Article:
My old philosophical mentor, Eric Mascall, used to say that, in our time, all the goods are in the store-window and there’s very little under the counter. He was commenting on empiricism as a philosophy and how it was slowly robbing daily life of its mystery and depth. Sadly, that comment made years ago, rings true today at a different level.
Our world has become obsessed with appearance, with image, with persona, with what’s in the store-window, with how we’re perceived. Today it’s more important to look good than to be good, more important to look healthy than to be healthy, and more important to have a good- looking surface than to have much in the way of integrity and depth underneath.
We see this everywhere, in our obsession for the perfect physical appearance, in the cult around image, in our mania for celebrity, in the imperialism of fashion, and in our not-so-disguised efforts to be perceived as connected to all the right things.
For example, typically, more and more Universities are handing out honorary degrees to two types of people, celebrities and highly recognized justice advocates. I’m not sure that many of those institutions actually care about the poor or intellectually endorse what the entertainment and sports industry (which produce most of our celebrities) are doing, but a Nelson Mandela, Desmond Tutu, Meryl Streep, Jodi Foster, Wayne Gretsky, or David Beckham looks mighty good on a University’s public face: “Just look how caring, beautiful, and energetic we are!”
In the end, and I hope I’m not being cynical, it seems it’s not so important what an institution believes in or how it treats its employees and students, it’s only important how it’s seen and perceived from the outside. Giving a doctorate to a Mother Theresa doesn’t do much for the poor in India, but it does a fair amount for the institution that’s honouring her.
The same is true in politics. Image has triumphed over substance. We tend to care less about policy than about appearance and we elect people to political offices more on the basis of their persona than anything else. To be elected to a public office today, it’s more important to have the right image than to have political substance and the character.
But we shouldn’t be too hard on the triumph of appearance over substance in public life because this simply mirrors what’s happening in our private lives: More and more, appearance is the first thing, the whole thing, and the only thing. It’s not important to be good, only to look good.
Cosmetics is becoming the biggest industry in the world and concern for how we look, for the perfect body, is now a crucifying anxiety that’s leaving more and more of us, especially young people, dissatisfied with our own bodies and sadly restless within our own lives. The prevalence of anorexia, among other eating disorders, more than bears this out. Too often we’re dieting, not to be healthy, but to try to attain and maintain an impossible appearance. Everything is about how we look and so we exercise more, diet more strictly, and spend yet more money on fashionable clothing in an attempt to look right, even as we remain chronically disenchanted with how we look and know deep down that we’re fighting a losing battle as our bodies age and society’s standards grow ever more unattainable. Worse still, we tend now to make value judgements based on physical appearance alone. Our worth lies in looking good.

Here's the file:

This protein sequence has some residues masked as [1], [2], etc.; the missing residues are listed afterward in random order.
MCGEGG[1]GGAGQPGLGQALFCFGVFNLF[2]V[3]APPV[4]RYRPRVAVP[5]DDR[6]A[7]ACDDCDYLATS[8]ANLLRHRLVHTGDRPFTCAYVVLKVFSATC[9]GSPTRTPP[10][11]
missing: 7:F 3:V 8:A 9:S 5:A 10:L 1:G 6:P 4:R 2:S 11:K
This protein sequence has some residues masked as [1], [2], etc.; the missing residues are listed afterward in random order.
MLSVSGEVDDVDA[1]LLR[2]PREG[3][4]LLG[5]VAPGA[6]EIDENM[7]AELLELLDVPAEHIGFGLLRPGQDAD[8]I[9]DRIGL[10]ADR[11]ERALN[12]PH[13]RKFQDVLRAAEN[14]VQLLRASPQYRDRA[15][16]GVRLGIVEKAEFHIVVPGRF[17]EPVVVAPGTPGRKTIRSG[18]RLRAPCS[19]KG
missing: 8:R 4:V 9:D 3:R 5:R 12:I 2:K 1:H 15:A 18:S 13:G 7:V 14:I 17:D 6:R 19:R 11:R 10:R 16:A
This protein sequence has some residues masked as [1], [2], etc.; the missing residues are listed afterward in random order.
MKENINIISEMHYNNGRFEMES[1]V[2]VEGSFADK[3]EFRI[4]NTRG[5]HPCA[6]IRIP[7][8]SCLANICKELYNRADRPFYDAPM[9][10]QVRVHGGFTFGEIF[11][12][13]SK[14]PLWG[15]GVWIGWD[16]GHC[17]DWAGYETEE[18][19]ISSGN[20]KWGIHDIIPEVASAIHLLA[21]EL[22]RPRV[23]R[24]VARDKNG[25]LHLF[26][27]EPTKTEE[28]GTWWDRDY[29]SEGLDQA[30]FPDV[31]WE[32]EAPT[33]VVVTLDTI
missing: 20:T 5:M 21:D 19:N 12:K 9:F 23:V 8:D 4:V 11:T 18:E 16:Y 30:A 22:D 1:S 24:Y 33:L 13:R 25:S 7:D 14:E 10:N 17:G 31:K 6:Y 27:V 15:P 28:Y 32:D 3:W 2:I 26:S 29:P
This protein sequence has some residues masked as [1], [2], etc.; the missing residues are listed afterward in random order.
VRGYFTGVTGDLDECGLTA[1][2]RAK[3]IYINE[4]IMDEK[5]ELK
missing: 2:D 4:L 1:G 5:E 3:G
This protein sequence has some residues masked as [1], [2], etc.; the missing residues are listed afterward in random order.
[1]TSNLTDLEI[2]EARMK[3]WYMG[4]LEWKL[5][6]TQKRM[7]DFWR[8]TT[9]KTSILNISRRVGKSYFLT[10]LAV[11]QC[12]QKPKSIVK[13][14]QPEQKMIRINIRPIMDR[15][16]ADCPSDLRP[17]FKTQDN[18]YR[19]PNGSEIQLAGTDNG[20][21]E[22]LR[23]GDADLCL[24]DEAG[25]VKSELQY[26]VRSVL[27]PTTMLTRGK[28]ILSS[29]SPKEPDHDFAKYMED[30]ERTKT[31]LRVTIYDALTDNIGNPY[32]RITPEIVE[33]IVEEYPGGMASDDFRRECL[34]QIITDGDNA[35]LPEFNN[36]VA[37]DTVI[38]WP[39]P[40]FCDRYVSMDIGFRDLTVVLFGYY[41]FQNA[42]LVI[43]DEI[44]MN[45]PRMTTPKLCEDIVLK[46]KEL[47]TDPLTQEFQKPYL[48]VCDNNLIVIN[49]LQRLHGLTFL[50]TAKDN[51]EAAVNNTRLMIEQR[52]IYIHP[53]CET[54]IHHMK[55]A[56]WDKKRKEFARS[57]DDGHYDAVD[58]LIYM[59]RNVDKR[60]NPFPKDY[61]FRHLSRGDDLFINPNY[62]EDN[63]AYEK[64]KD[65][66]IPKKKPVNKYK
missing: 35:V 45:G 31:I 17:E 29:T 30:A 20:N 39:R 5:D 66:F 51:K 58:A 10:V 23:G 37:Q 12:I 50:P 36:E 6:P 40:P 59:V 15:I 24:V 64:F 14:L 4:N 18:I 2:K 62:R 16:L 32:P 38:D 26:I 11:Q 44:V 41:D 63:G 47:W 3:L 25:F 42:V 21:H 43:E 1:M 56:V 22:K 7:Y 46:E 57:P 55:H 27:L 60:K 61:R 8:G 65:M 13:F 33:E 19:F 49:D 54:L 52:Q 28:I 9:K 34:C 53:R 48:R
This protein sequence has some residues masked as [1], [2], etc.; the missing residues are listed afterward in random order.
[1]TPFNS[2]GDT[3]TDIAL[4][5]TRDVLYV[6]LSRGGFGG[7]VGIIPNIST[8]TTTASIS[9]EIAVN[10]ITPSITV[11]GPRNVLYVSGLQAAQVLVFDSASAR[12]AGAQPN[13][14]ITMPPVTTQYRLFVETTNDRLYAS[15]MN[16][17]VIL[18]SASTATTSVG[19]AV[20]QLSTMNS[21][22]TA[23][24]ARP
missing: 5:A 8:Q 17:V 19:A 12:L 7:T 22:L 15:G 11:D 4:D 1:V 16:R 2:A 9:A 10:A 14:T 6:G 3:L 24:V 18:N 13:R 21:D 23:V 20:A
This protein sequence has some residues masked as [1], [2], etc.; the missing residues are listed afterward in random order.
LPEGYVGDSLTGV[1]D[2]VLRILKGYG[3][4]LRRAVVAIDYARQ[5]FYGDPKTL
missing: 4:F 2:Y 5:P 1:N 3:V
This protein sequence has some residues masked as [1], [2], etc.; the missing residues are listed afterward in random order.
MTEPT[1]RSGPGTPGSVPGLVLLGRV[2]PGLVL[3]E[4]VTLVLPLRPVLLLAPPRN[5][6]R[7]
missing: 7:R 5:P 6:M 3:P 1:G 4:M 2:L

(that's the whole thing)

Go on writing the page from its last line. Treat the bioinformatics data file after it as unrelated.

Not that all of this bad, mind you. Concern for physical appearance is a good thing in itself, as are concerns for exercise and diet. We are meant to look good and to feel good. Neither bodily health nor healthy aesthetics about our appearance should ever be denigrated in the name of morality, depth, or religion. Indeed lack of concern for one’s physical appearance is a telltale sign of depression or even some deeper illness of soul. Our concern for appearance is a good thing, but, today, it’s a good thing taken too far.
Concern for appearance should never replace a concern for substance, depth, and integrity of soul, just as, conversely, concern for substance and depth may never be an excuse for shoddiness and sloppy appearance. Still, today, we’ve lost the proper balance and it’s hurting us in more ways than we imagine.
Faith is built on the blood of martyrs and the institutions that bind a society together (marriage, family, church, politics) are sustained largely on the basis of self-sacrifice. But ninety-nine percent of that martyrdom and self-sacrifice remains hidden, silent, anonymous, unnoticed, unglamorous, blood shed in secret, love given for reasons beyond appearance.
If this is true, and it is, then the prognosis for the future leaves me uneasy. When appearance is everything, we soon stop focusing on deeper things and then slowly, imperceptibly, appearance begin to look like character, celebrity begins to replace nobility of soul, and looking good becomes more important than being good.